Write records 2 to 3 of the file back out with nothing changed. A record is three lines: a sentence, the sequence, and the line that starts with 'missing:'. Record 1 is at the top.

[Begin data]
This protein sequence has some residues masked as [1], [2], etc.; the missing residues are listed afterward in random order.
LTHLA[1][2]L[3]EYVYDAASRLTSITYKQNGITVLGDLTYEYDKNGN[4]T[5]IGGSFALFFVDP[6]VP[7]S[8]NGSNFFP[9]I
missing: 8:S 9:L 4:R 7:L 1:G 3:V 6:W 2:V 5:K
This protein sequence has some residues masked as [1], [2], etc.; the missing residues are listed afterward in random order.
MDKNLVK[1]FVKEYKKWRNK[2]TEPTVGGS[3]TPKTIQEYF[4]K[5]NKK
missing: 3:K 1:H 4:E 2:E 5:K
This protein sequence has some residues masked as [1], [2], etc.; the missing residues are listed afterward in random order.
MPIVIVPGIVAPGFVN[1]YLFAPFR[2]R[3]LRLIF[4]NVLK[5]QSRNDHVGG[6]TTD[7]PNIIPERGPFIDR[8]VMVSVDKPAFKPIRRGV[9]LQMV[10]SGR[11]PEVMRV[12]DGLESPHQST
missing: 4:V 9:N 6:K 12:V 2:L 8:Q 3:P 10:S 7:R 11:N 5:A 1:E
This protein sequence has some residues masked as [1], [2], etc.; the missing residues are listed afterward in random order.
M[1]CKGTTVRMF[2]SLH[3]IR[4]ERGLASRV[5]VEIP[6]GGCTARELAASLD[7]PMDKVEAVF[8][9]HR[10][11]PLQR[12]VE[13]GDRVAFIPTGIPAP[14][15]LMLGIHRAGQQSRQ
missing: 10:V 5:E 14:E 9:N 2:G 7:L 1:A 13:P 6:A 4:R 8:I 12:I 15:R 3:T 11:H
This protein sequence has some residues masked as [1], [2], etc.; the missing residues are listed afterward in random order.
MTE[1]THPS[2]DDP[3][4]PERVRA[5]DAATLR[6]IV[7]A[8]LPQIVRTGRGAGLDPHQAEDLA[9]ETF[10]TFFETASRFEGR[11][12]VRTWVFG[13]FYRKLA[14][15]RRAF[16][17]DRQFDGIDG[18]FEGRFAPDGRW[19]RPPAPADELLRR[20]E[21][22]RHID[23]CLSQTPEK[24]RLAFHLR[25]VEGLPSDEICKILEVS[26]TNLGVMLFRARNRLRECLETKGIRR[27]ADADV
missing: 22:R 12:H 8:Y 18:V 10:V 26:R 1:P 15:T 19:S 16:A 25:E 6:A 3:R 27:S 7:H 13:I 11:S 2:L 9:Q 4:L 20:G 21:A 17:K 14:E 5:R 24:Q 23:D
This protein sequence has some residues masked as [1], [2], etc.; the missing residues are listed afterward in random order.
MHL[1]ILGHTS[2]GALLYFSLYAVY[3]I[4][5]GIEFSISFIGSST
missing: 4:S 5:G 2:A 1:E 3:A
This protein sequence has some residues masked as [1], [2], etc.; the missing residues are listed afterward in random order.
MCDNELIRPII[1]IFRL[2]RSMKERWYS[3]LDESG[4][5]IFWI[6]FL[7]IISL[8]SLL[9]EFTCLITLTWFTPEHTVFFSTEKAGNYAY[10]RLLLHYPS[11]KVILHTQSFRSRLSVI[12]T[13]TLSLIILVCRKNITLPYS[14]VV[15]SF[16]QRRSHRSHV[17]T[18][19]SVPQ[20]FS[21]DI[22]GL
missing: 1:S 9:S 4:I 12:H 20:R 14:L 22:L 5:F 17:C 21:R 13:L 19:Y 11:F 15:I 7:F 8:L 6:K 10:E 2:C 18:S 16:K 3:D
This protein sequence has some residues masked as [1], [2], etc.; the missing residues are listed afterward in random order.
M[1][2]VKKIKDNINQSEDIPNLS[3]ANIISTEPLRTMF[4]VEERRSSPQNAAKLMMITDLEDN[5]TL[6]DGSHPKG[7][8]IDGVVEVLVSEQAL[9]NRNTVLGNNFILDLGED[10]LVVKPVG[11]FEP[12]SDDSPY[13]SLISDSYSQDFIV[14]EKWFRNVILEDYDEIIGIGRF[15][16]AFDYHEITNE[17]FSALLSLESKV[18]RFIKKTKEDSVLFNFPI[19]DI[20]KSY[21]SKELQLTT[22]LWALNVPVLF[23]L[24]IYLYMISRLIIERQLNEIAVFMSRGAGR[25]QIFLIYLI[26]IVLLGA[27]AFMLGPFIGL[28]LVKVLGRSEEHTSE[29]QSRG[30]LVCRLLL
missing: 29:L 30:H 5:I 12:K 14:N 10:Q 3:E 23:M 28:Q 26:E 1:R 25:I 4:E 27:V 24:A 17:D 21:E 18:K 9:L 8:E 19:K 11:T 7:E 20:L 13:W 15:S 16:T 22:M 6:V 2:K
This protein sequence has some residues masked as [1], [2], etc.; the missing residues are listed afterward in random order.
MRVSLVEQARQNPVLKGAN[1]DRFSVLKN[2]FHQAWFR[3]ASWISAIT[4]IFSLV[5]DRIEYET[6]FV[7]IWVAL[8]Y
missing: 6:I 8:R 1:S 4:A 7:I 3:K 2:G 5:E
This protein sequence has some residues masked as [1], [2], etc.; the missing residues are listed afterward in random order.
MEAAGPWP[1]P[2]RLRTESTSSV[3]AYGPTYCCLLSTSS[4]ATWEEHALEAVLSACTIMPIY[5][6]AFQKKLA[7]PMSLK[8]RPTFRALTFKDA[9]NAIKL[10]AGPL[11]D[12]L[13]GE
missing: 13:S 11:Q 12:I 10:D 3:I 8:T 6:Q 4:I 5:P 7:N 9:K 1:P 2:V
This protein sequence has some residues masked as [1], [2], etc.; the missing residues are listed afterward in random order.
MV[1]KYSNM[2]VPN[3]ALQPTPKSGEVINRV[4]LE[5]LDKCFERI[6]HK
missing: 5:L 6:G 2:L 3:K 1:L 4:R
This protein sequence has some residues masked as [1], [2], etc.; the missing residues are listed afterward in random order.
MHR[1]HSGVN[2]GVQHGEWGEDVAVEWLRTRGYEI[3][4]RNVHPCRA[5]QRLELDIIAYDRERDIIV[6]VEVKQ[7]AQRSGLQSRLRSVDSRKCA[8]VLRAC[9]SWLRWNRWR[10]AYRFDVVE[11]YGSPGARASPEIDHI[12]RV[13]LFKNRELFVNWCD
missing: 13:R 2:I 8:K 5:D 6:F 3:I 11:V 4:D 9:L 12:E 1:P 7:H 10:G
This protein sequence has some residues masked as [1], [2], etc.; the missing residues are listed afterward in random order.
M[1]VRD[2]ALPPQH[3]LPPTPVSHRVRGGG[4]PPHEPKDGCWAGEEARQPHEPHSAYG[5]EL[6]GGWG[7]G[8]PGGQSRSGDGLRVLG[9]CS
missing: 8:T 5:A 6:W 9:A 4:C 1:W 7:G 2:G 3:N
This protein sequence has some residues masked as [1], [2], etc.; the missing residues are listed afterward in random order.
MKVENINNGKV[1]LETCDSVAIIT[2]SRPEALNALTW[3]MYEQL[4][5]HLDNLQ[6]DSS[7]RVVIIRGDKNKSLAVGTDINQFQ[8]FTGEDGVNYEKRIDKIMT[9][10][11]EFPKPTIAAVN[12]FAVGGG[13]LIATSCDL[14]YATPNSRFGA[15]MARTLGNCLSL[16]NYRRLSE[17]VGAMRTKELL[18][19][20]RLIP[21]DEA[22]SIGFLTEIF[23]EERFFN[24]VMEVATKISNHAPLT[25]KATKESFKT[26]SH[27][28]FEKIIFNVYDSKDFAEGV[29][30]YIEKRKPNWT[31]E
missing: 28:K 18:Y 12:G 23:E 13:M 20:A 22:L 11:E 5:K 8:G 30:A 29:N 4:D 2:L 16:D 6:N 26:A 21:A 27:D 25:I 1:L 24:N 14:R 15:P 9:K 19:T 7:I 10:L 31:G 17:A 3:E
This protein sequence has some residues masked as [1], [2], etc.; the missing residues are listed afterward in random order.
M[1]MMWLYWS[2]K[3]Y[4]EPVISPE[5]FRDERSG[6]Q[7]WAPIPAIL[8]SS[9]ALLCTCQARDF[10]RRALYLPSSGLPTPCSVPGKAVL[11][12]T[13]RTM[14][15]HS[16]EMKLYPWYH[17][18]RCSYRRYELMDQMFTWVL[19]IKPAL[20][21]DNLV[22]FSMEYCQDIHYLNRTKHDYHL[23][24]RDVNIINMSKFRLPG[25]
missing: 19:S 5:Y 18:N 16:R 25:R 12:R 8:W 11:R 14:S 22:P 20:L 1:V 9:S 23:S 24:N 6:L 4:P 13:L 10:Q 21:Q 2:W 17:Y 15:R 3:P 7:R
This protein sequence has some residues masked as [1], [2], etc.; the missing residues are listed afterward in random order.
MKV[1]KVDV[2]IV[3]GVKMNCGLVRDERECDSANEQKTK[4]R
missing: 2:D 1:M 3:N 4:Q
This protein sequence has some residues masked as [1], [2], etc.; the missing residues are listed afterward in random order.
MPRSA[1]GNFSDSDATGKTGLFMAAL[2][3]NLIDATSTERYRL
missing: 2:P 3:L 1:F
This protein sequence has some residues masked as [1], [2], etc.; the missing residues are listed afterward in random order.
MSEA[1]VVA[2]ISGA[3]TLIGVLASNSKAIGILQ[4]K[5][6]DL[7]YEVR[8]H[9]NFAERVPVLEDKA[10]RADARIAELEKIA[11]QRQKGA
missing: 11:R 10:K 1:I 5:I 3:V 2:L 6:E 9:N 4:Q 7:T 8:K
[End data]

This protein sequence has some residues masked as [1], [2], etc.; the missing residues are listed afterward in random order.
MDKNLVK[1]FVKEYKKWRNK[2]TEPTVGGS[3]TPKTIQEYF[4]K[5]NKK
missing: 3:K 1:H 4:E 2:E 5:K
This protein sequence has some residues masked as [1], [2], etc.; the missing residues are listed afterward in random order.
MPIVIVPGIVAPGFVN[1]YLFAPFR[2]R[3]LRLIF[4]NVLK[5]QSRNDHVGG[6]TTD[7]PNIIPERGPFIDR[8]VMVSVDKPAFKPIRRGV[9]LQMV[10]SGR[11]PEVMRV[12]DGLESPHQST
missing: 4:V 9:N 6:K 12:V 2:L 8:Q 3:P 10:S 7:R 11:N 5:A 1:E